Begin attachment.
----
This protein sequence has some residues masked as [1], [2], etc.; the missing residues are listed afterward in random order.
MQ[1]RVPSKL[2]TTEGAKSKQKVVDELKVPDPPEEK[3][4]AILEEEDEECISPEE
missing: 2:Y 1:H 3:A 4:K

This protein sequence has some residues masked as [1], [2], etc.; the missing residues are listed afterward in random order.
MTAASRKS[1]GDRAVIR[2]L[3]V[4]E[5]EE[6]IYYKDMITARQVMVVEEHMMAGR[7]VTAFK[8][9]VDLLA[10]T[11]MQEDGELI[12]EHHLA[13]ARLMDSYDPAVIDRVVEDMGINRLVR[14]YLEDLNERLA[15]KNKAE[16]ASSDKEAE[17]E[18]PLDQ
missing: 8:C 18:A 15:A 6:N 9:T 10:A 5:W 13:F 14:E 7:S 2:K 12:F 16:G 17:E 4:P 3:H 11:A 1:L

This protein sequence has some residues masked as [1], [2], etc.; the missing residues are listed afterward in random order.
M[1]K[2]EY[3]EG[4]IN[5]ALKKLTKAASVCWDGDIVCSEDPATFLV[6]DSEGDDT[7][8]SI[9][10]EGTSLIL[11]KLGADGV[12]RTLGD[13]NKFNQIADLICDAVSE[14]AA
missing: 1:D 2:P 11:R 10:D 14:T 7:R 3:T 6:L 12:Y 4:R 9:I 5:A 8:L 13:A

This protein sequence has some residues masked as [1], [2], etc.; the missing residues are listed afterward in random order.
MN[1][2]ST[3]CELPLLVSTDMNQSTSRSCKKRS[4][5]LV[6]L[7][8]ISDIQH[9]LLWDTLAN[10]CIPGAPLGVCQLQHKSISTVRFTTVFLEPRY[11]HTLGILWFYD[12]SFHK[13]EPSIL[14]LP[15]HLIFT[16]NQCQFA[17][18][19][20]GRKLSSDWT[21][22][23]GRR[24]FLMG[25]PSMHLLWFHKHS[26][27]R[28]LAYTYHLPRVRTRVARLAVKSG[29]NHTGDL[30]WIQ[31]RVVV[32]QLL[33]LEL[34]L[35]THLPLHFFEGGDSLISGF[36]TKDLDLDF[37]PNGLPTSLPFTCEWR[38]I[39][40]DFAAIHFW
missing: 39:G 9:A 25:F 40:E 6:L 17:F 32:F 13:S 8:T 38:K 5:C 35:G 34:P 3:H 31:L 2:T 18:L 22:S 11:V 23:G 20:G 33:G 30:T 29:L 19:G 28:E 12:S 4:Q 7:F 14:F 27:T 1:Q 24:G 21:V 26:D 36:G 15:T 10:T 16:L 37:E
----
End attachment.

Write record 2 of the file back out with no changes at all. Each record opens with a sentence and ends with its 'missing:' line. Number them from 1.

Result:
This protein sequence has some residues masked as [1], [2], etc.; the missing residues are listed afterward in random order.
MTAASRKS[1]GDRAVIR[2]L[3]V[4]E[5]EE[6]IYYKDMITARQVMVVEEHMMAGR[7]VTAFK[8][9]VDLLA[10]T[11]MQEDGELI[12]EHHLA[13]ARLMDSYDPAVIDRVVEDMGINRLVR[14]YLEDLNERLA[15]KNKAE[16]ASSDKEAE[17]E[18]PLDQ
missing: 8:C 18:A 15:A 6:N 9:T 10:A 5:W 13:F 14:E 7:S 2:K 12:F 16:G 17:E 4:P 3:H 11:A 1:L